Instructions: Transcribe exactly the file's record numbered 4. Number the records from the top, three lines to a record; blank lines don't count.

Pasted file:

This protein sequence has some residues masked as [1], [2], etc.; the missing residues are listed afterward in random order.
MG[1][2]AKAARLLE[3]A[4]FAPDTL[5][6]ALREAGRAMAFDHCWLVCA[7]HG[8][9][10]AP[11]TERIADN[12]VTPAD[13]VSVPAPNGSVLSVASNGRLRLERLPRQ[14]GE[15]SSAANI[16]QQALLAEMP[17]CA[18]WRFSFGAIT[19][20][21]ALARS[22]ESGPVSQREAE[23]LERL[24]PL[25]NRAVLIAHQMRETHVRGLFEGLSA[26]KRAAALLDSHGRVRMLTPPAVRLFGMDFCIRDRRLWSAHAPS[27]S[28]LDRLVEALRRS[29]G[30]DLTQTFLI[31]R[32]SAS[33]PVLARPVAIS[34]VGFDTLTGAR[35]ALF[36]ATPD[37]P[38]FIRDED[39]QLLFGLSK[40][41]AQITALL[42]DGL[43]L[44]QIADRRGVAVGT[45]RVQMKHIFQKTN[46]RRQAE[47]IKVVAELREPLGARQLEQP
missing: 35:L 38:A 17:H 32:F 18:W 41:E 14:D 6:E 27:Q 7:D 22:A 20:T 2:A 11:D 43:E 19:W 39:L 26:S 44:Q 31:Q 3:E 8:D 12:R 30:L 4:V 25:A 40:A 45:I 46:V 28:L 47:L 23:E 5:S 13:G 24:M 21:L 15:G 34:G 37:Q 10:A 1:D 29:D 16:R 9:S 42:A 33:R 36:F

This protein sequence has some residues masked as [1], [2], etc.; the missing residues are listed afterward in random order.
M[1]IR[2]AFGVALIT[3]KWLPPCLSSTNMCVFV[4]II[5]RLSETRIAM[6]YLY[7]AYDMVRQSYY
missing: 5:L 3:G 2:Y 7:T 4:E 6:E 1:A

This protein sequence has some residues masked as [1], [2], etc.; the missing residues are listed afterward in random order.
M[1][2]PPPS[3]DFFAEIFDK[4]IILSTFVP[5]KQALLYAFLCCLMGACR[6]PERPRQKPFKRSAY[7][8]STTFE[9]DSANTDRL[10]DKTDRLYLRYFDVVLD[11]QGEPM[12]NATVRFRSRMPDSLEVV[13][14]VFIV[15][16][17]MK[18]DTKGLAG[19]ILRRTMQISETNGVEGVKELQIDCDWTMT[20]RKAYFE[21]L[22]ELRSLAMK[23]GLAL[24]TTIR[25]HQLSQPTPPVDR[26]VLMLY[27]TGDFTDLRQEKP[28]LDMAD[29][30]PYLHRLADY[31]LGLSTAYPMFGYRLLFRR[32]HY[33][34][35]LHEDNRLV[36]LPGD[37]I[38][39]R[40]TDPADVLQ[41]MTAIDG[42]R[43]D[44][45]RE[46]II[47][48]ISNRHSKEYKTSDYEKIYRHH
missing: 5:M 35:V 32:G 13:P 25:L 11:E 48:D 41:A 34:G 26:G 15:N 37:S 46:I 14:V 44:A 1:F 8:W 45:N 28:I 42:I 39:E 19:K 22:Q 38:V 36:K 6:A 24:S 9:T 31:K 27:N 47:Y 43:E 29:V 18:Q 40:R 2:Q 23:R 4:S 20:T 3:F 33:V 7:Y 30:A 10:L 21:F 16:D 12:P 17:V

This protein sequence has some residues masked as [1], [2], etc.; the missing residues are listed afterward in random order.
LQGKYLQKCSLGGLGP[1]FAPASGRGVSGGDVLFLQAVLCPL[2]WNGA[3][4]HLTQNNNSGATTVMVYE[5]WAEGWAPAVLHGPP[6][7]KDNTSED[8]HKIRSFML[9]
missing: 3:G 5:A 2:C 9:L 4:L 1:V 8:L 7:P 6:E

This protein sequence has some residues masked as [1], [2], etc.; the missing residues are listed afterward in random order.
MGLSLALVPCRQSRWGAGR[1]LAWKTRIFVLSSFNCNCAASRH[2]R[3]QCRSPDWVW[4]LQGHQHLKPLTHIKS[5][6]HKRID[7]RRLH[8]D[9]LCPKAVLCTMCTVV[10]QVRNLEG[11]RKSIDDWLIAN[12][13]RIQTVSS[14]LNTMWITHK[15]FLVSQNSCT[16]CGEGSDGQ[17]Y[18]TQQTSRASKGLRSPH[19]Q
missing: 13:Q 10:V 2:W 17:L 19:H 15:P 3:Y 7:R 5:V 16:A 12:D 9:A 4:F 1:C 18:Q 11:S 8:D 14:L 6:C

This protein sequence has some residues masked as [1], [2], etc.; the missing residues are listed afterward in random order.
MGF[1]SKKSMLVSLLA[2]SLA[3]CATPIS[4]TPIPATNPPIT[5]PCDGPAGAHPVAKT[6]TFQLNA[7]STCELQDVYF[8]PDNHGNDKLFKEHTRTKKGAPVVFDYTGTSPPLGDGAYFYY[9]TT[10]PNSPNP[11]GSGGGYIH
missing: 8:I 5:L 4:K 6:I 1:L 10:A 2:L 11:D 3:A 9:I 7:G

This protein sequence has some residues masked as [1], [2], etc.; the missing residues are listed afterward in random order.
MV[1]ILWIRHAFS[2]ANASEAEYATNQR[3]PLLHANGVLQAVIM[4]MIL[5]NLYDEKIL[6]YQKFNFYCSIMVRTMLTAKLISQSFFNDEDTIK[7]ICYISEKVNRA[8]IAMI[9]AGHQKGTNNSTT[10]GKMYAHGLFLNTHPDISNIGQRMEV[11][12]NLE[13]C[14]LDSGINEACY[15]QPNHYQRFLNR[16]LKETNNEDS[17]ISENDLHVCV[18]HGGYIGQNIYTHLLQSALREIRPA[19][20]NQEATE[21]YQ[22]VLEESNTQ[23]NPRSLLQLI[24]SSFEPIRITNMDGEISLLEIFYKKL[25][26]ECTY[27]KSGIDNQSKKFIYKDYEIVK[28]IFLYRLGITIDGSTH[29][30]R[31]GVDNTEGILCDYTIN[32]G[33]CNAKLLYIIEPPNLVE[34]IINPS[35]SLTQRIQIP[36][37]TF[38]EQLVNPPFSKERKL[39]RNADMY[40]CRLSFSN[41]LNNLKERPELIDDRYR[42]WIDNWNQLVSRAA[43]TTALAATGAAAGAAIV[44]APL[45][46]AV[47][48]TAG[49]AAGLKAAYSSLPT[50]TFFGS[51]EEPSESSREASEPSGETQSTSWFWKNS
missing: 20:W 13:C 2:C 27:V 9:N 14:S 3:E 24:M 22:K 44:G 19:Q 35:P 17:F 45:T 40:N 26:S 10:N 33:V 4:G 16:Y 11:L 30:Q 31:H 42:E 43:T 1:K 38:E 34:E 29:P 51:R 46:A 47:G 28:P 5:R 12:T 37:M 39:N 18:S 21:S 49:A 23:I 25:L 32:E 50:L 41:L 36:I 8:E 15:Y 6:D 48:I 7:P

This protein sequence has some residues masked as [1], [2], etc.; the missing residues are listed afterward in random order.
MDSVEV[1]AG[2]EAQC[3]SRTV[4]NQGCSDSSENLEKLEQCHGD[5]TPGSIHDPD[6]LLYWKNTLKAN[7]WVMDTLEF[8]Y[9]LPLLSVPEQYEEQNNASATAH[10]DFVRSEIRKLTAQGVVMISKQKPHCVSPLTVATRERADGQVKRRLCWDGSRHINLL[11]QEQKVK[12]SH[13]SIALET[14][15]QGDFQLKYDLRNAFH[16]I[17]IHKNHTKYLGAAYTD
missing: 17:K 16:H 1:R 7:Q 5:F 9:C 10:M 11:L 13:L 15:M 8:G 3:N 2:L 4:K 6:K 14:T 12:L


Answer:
This protein sequence has some residues masked as [1], [2], etc.; the missing residues are listed afterward in random order.
LQGKYLQKCSLGGLGP[1]FAPASGRGVSGGDVLFLQAVLCPL[2]WNGA[3][4]HLTQNNNSGATTVMVYE[5]WAEGWAPAVLHGPP[6][7]KDNTSED[8]HKIRSFML[9]
missing: 3:G 5:A 2:C 9:L 4:L 1:V 8:L 7:P 6:E